Production in the month of August was down 0.9%. Manufacturing was down 0.3% and factory utilization came in at 76.1%, down from 76.7% in July. Much of this is due to Hurricane Harvey. Mining output was down 0.8% with lower production of oil and natural gas. Utility production was down 5.5% due to the Harvey outages. There were also downturns in machinery and nondurable production that a rise in vehicle production was unable to offset.
A rise of three points in the current conditions component to 113.9 wasn’t enough to keep overall consumer sentiment for the first half of September from falling 1.5 points to 95.3. Consumers are confident in their personal finances despite weakness in wages. Expectations were down 4.3 points to 83.4, a fact that’s being blamed partly on Hurricanes Harvey and Irma. The one-year and five-year inflation expectations were up 0.1% at 2.7% and 2.6%, respectively.
Fixed mortgage rates held at 2017 lows last week. With rates at the best levels they’ve been in a while and a meeting of Federal Reserve officials about a decision on short-term interest rates coming on Wednesday, you might as well lock your rate if you see one you like.
The average rate on 30-year fixed-rate mortgages (FRMs) was unchanged at 3.78% with 0.5 points. At this time last year, the average rate was 3.50%.
Taking a look at shorter terms, the average rate on a 15-year FRM was also flat at 3.08% with 0.5 points. At this time in 2016, the average rate was 2.77%.
Finally, the average rate on 5-year adjustable rate mortgages (ARMs) with 0.4 points was down 2 basis points to 3.13%. At the same time last year, this rate was at 2.82%.
The Dow Jones industrial average had its best week since December and the S&P 500 hit a new record Friday. At least part of this had to be the iPhone effect, as Apple was a major contributor to the gains on the Dow along with Boeing and 3M.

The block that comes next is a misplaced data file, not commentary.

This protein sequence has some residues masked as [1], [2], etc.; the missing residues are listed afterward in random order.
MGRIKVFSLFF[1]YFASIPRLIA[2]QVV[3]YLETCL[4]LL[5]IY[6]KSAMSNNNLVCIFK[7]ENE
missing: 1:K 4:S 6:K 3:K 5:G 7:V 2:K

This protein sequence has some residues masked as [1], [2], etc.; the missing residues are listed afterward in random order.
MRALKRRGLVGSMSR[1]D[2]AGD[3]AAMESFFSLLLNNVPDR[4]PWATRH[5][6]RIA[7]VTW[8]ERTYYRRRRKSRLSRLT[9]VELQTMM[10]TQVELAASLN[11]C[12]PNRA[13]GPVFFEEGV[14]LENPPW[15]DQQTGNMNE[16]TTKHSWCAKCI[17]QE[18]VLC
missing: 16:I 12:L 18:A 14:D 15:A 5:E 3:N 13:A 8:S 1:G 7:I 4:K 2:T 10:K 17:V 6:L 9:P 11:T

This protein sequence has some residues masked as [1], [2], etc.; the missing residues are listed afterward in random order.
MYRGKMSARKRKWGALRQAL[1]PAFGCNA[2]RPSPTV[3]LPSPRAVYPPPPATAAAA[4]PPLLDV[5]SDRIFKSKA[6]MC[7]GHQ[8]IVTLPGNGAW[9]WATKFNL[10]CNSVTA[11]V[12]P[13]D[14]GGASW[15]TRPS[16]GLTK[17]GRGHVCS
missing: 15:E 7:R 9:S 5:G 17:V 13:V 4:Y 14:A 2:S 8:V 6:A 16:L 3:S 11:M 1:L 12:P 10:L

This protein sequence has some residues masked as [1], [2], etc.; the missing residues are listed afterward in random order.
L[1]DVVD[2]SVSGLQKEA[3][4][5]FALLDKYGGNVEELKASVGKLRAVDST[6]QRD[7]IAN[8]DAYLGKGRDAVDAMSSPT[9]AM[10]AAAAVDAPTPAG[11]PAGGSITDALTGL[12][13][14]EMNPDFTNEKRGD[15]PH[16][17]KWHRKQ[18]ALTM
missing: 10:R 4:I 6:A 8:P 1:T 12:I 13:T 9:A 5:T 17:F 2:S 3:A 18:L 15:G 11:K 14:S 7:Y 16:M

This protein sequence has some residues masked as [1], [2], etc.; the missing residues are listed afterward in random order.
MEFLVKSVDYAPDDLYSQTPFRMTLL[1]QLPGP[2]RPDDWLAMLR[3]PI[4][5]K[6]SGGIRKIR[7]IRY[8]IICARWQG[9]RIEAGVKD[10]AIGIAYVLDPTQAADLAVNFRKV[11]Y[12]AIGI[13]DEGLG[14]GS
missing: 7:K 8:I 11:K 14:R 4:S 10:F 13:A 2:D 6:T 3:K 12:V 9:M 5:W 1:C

The Dow Jones Industrial Average was up 64.86 points Friday to come in at 22,268.34, up 2.16% on the week. Meanwhile, the S&P 500 hit a new record high of 2,500.23 to close the week up 4.61 points on the day and 1.58% on the week. Finally, the NASDAQ was up 1.39% on the week after gaining 19.38 points Friday to finish at 6,448.47.
The Week Ahead
Monday, September 18
Housing Market Index (10:00 a.m. ET) – The National Association of Home Builders produces a housing market index based on a survey where respondents from the organization are asked to rate the general economy and housing market conditions. The index is a weighted average of separate diffusion indexes, including present sales of new homes, sales of new homes expected in the next six months and traffic of prospective buyers in new homes.
Tuesday, September 19
Housing Starts (8:30 a.m. ET) – A housing start is registered when the construction of a new residential building begins. The start of construction is defined as the beginning of excavation of the foundation for the building.
Wednesday, September 20
MBA Mortgage Applications (7:00 a.m. ET) – The mortgage applications index measures applications to mortgage lenders. This is a leading indicator for single-family home sales and housing construction.
Existing Home Sales (10:00 a.m. ET) – Existing Home Sales tallies the number of previously constructed homes, condominiums and co-ops in which a sale closed during the month. Existing homes (also known as home resales) account for a larger share of the market than new homes and indicate housing market trends.
Thursday, September 21
Jobless Claims (8:30 a.m. ET) – New unemployment claims are compiled weekly to report the number of individuals filing for unemployment insurance for the first time. An increasing trend suggests a deteriorating labor market. The four-week moving average of new claims smooths out weekly volatility.
FHFA House Price Index (9:00 a.m. ET) – The Federal Housing Finance Agency (FHFA) House Price Index (HPI) covers single-family housing using data provided by Fannie Mae and Freddie Mac. The HPI is derived from transactions involving conforming conventional mortgages purchased or securitized by Fannie Mae or Freddie Mac.
We get lots of housing data next week. We’ll have it all here next Monday.
If mortgage rates and economic news don’t have you feeling particularly inspired, we have plenty of home, money and lifestyle content we love to share with you if you subscribe to the Zing Blog below. Thursday marks the first official day of fall. It’s the season of pumpkins, gourds and squash. Check out my friend Miranda’s tips on how to use squashes and gourds in everything from decoration to recipes. Have a great week!